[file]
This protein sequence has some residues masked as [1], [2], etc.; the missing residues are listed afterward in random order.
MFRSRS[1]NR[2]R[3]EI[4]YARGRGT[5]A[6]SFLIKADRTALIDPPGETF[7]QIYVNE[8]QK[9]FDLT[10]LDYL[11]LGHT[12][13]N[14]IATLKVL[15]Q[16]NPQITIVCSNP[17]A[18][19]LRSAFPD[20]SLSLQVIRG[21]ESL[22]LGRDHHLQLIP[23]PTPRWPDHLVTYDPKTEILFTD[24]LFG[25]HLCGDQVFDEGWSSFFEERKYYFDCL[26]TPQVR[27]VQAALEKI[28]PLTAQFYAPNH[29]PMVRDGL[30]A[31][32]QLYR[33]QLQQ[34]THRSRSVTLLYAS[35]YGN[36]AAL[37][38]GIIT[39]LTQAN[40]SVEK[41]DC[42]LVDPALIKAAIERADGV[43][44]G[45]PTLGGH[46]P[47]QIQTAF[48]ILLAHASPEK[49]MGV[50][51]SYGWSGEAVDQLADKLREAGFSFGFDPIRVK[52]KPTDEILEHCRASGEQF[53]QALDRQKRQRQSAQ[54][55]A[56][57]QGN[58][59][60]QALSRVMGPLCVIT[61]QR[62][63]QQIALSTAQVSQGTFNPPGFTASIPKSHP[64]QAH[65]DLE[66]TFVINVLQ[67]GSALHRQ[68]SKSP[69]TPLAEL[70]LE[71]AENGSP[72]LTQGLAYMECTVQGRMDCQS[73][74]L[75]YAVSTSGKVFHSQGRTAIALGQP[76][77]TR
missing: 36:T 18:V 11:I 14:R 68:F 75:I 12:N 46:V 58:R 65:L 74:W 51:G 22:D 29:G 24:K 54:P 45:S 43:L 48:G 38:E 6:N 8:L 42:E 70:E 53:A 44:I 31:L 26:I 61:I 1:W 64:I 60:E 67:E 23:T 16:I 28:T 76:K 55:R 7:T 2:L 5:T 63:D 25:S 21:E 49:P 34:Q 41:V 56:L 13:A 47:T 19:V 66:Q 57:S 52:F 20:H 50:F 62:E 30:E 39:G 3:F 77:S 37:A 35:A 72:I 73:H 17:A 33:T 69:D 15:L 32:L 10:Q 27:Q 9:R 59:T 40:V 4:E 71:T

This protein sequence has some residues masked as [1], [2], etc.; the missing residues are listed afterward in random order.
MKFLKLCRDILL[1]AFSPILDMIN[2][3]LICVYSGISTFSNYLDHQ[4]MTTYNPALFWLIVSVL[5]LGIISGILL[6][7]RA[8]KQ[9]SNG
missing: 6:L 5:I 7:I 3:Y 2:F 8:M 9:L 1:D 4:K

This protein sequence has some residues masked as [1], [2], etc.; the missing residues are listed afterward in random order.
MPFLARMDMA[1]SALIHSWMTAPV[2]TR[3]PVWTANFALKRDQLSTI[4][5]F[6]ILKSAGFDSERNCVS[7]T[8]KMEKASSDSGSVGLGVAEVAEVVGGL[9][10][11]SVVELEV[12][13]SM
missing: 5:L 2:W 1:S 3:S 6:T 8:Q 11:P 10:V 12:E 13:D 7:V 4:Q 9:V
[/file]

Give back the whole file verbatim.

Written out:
This protein sequence has some residues masked as [1], [2], etc.; the missing residues are listed afterward in random order.
MFRSRS[1]NR[2]R[3]EI[4]YARGRGT[5]A[6]SFLIKADRTALIDPPGETF[7]QIYVNE[8]QK[9]FDLT[10]LDYL[11]LGHT[12][13]N[14]IATLKVL[15]Q[16]NPQITIVCSNP[17]A[18][19]LRSAFPD[20]SLSLQVIRG[21]ESL[22]LGRDHHLQLIP[23]PTPRWPDHLVTYDPKTEILFTD[24]LFG[25]HLCGDQVFDEGWSSFFEERKYYFDCL[26]TPQVR[27]VQAALEKI[28]PLTAQFYAPNH[29]PMVRDGL[30]A[31][32]QLYR[33]QLQQ[34]THRSRSVTLLYAS[35]YGN[36]AAL[37][38]GIIT[39]LTQAN[40]SVEK[41]DC[42]LVDPALIKAAIERADGV[43][44]G[45]PTLGGH[46]P[47]QIQTAF[48]ILLAHASPEK[49]MGV[50][51]SYGWSGEAVDQLADKLREAGFSFGFDPIRVK[52]KPTDEILEHCRASGEQF[53]QALDRQKRQRQSAQ[54][55]A[56][57]QGN[58][59][60]QALSRVMGPLCVIT[61]QR[62][63]QQIALSTAQVSQGTFNPPGFTASIPKSHP[64]QAH[65]DLE[66]TFVINVLQ[67]GSALHRQ[68]SKSP[69]TPLAEL[70]LE[71]AENGSP[72]LTQGLAYMECTVQGRMDCQS[73][74]L[75]YAVSTSGKVFHSQGRTAIALGQP[76][77]TR
missing: 36:T 18:V 11:I 14:R 68:F 75:I 12:N 46:V 58:R 65:L 74:W 51:G 22:D 29:G 24:K 54:P 45:S 43:L 48:G 38:E 6:N 8:L 42:E 70:E 53:A 44:I 31:L 26:I 61:I 1:W 64:I 60:E 67:E 23:T 16:I 28:T 76:K 55:R 7:T 2:L 5:T 63:D 25:S 21:E 49:P 34:Q 41:V 56:L 13:A 47:T 19:V 66:Q 57:S 52:F 20:H 50:F 62:E 30:E 39:G 3:F 77:S 37:A 35:A 72:I 73:H 17:A 33:T 69:D 15:L 32:L 10:Q 27:Q 9:R 59:T 40:V 4:E 71:T

This protein sequence has some residues masked as [1], [2], etc.; the missing residues are listed afterward in random order.
MKFLKLCRDILL[1]AFSPILDMIN[2][3]LICVYSGISTFSNYLDHQ[4]MTTYNPALFWLIVSVL[5]LGIISGILL[6][7]RA[8]KQ[9]SNG
missing: 6:L 5:I 7:I 3:Y 2:F 8:M 9:L 1:D 4:K

This protein sequence has some residues masked as [1], [2], etc.; the missing residues are listed afterward in random order.
MPFLARMDMA[1]SALIHSWMTAPV[2]TR[3]PVWTANFALKRDQLSTI[4][5]F[6]ILKSAGFDSERNCVS[7]T[8]KMEKASSDSGSVGLGVAEVAEVVGGL[9][10][11]SVVELEV[12][13]SM
missing: 5:L 2:W 1:S 3:S 6:T 8:Q 11:P 10:V 12:E 13:D 7:V 4:Q 9:V